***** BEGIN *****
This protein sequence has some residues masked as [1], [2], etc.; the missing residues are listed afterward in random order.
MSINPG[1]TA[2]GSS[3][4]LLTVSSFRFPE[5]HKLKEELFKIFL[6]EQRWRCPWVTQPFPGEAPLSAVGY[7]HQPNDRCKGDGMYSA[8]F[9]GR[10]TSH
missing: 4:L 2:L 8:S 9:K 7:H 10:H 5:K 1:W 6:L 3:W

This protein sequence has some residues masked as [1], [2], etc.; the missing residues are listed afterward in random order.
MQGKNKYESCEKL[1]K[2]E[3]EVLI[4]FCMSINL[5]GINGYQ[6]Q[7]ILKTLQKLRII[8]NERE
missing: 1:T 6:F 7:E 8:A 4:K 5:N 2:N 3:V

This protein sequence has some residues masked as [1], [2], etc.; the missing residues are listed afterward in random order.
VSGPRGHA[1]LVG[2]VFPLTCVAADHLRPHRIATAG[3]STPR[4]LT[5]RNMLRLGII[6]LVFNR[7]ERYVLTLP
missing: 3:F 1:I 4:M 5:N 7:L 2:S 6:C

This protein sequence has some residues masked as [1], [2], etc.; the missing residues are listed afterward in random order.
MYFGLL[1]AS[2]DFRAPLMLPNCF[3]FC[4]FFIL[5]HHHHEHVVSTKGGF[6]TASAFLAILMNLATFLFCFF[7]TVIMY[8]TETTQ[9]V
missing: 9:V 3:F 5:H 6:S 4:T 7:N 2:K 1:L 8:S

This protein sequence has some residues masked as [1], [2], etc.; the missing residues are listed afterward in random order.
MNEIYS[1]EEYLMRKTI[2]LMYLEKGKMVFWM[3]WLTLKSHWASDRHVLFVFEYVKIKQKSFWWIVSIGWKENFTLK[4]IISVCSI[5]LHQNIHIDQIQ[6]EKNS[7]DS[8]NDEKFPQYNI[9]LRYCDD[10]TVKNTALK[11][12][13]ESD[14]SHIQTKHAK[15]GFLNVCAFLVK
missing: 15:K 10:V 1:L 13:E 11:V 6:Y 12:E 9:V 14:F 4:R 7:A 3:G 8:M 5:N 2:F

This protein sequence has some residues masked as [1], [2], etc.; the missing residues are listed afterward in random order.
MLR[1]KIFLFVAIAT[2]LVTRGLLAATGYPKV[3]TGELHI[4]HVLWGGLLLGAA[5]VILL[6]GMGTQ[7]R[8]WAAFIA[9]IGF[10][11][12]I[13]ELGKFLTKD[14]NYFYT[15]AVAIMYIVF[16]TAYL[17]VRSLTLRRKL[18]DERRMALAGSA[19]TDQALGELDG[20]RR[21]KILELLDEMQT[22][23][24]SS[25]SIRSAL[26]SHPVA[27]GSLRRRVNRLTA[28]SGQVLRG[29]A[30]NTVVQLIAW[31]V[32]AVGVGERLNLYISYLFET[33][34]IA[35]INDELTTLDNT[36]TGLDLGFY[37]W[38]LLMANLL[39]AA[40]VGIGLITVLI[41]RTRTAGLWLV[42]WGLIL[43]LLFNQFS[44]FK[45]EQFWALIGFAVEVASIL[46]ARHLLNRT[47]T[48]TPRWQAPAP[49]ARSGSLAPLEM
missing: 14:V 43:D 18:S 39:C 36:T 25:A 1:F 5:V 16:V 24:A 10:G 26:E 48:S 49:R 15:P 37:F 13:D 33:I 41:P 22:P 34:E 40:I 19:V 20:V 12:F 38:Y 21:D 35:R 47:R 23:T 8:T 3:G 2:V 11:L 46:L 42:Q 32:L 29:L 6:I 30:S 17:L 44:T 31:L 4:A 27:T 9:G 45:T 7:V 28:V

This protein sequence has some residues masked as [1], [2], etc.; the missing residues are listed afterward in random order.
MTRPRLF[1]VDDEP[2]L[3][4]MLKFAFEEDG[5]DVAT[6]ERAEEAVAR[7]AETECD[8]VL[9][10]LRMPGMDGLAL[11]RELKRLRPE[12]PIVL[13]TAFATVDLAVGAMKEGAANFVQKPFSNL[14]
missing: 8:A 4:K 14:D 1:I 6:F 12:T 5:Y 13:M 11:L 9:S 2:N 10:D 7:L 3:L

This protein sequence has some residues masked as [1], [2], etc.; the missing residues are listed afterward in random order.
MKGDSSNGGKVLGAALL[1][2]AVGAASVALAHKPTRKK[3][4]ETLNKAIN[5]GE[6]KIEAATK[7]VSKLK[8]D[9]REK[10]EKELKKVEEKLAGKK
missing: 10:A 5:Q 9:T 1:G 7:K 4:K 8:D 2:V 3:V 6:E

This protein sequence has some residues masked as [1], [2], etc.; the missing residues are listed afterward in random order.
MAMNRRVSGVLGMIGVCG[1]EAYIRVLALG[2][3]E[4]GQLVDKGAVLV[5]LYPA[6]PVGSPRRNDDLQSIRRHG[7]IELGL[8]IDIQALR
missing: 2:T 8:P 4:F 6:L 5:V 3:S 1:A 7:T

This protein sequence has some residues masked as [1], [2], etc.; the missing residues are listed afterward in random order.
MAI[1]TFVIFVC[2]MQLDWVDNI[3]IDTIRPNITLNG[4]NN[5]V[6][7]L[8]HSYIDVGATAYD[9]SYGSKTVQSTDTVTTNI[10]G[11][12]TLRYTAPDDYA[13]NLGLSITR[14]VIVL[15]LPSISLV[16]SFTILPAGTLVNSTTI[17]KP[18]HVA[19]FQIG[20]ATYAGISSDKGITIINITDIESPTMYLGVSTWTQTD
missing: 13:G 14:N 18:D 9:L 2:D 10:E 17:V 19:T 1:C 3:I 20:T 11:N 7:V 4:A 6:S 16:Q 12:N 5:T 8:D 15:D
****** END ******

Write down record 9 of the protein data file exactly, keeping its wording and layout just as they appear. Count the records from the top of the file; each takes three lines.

This protein sequence has some residues masked as [1], [2], etc.; the missing residues are listed afterward in random order.
MAMNRRVSGVLGMIGVCG[1]EAYIRVLALG[2][3]E[4]GQLVDKGAVLV[5]LYPA[6]PVGSPRRNDDLQSIRRHG[7]IELGL[8]IDIQALR
missing: 2:T 8:P 4:F 6:L 5:V 3:S 1:A 7:T